So what would be the equivalent of this 20 student deduction in this poker example? What's the difference between "Eff. Equity" and "New Equity," and why are they different?

I've only gotten as far as the timestamp so far, so if this is explained/illustrated later in the video, I apologize.

#### Ass Get to Jigglin

4273 posts
Joined 10/2010

Josh- I think I'm still a bit unclear on why our equity would be 75% instead of 80% in this hand. On the Wikipedia page, they say:

"Put in terms of BayesÂ´ theorem, the probability of a student being a girl is 40/100, the probability that any given girl will wear trousers is 1/2. The product of these two is 20/100, but we know the student is wearing trousers, so one deducts the 20 students not wearing trousers"

So what would be the equivalent of this 20 student deduction in this poker example? What's the difference between "Eff. Equity" and "New Equity," and why are they different?

I've only gotten as far as the timestamp so far, so if this is explained/illustrated later in the video, I apologize.

Any word on this?

138 posts
Joined 05/2010

Any word on this?

I just started watching this now and stopped to check this thread for this exact reason.
What I think is going on is that we are asking "what are the chances that villain won the pot". So we are observing that someone won a pot and we don't know who is who but we can figure out the probability based on our knowledge of the probabilities of both ranges.
It isn't exactly explained well in the video, but we are neither the hero or the villain but an observer. The question should be "what are the chances that the person that won the pot is the villain?"

does that make sense?
It's a little more clear in the book Mathematics of Poker with the medical false positive problem.

#### Ass Get to Jigglin

4273 posts
Joined 10/2010

I just started watching this now and stopped to check this thread for this exact reason.
What I think is going on is that we are asking "what are the chances that villain won the pot". So we are observing that someone won a pot and we don't know who is who but we can figure out the probability based on our knowledge of the probabilities of both ranges.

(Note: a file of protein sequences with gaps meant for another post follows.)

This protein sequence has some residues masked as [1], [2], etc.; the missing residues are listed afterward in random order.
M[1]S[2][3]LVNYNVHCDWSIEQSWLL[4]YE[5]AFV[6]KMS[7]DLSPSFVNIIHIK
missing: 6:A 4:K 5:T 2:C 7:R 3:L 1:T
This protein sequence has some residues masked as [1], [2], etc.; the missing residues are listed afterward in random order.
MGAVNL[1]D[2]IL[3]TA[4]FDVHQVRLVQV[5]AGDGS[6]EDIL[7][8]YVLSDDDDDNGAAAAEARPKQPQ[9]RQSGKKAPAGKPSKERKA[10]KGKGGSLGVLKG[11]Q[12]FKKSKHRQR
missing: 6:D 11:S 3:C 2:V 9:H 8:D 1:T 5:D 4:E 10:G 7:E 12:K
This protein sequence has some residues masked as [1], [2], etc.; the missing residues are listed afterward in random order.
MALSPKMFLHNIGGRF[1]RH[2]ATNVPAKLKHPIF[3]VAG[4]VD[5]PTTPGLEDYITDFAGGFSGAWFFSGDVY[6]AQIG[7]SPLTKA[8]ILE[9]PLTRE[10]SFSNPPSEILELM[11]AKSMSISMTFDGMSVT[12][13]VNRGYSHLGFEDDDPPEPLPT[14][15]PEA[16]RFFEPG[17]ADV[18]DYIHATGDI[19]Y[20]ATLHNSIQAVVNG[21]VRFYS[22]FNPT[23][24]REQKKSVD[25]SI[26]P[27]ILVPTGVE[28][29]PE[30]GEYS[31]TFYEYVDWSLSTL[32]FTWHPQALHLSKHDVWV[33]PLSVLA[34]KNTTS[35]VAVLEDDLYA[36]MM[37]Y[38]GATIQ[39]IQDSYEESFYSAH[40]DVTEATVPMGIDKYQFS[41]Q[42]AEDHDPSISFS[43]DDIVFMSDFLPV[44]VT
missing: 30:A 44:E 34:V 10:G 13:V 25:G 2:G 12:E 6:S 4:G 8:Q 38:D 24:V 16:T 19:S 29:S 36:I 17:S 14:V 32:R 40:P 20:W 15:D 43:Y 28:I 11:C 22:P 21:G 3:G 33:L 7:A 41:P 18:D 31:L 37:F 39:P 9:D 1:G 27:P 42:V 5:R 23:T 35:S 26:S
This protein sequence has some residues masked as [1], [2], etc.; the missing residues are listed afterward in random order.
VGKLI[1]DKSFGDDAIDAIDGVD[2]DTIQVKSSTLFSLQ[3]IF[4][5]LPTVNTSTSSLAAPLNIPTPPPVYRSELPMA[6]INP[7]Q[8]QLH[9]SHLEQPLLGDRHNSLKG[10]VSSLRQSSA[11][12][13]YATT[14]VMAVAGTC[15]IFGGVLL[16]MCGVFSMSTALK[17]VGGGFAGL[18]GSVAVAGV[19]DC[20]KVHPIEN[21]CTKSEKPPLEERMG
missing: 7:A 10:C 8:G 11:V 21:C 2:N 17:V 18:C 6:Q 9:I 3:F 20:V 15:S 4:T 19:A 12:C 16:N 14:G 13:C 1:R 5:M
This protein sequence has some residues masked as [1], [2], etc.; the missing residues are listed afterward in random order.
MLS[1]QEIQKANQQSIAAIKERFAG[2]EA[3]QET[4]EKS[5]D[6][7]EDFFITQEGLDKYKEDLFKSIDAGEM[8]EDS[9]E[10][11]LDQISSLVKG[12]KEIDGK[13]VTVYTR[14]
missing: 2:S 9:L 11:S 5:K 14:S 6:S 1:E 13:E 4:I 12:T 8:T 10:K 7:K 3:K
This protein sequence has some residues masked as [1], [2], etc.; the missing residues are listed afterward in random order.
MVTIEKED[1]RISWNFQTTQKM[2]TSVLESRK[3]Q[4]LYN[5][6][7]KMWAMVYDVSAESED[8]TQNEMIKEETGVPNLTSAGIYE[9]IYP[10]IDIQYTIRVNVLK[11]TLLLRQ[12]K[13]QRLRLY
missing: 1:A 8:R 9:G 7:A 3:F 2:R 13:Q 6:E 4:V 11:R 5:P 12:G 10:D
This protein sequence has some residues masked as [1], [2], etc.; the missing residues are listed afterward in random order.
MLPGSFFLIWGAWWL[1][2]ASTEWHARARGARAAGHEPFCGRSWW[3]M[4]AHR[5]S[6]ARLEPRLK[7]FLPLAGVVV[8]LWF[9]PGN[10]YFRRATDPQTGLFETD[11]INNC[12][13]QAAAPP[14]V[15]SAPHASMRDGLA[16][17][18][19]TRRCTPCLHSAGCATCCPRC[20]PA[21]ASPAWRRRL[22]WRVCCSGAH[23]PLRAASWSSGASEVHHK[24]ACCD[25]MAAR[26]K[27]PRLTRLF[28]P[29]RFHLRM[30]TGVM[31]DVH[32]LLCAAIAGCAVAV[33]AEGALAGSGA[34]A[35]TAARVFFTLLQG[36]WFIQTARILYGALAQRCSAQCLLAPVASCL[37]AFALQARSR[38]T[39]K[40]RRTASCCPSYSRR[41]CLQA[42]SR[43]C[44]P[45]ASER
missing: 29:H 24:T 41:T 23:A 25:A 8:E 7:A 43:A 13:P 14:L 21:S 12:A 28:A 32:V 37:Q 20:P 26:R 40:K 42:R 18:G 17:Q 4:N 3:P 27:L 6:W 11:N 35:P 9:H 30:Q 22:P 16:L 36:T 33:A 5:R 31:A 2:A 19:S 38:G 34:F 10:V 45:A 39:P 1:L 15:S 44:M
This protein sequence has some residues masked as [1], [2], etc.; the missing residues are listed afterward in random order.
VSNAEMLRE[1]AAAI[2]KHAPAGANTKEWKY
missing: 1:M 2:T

It isn't exactly explained well in the video, but we are neither the hero or the villain but an observer. The question should be "what are the chances that the person that won the pot is the villain?"

does that make sense?
It's a little more clear in the book Mathematics of Poker with the medical false positive problem.

yeah, that's starting to make a bit more sense I think. But if the villain has 20% equity (50% against 40% of hero's range), then how is "the chance that the person that won the pot is the villain" equal to 25%? In the trousers example, not every student has to be wearing trousers, but in this example, someone has to win the pot. I just feel like I'm missing something crucial.

#### sthief09

2131 posts
Joined 07/2007

yeah, that's starting to make a bit more sense I think. But if the villain has 20% equity (50% against 40% of hero's range), then how is "the chance that the person that won the pot is the villain" equal to 25%? In the trousers example, not every student has to be wearing trousers, but in this example, someone has to win the pot. I just feel like I'm missing something crucial.

yeah, that's starting to make a bit more sense I think. But if the villain has 20% equity (50% against 40% of hero's range), then how is "the chance that the person that won the pot is the villain" equal to 25%? In the trousers example, not every student has to be wearing trousers, but in this example, someone has to win the pot. I just feel like I'm missing something crucial.

I think this is my fault. The example is not EXACTLY the same in wiki vs. poker and that's why it's causing confusion. Let's change around the wiki example to have it make more sense:

Instead of the question being "GIVEN that a student is wearing trousers, what are the chances it's a girl" let's change it to "what % of ALL students wear skirts?"

I find the easiest way to attack a problem like this is to put it into numbers. To rehash the problem, 60% of the overall students are boys. All boys wear trousers. Half the girls wear trousers.

Say there are 100 students. 60 boys and 40 girls. 0 boys wear skirts and 20 girls wear skirts. 20% of the students wear skirts.

In poker terms, let's say:
- It's the flop
- We bet and villain shoves
- We have AK on Kh7s6s2d
- We put villain either on a set or a combo draw

60% of the time villain has a set (we don't exactly have 0% equity but it's close to it)
40% of the time villain has a combo draw
We estimate we have 50% against the combo draw

So if we run this example 100 times:
Villain will have a set 60 times (we win 0)
Villain will have a combo draw 40 times (we win 20)

So we win 20 out of 100 = 20% equity

So it's just that the 2 problems were asking slightly different questions.

Sorry for the delay. The first time I saw this I tried to answer this, I did it on paper and got flustered and failed to revisit it.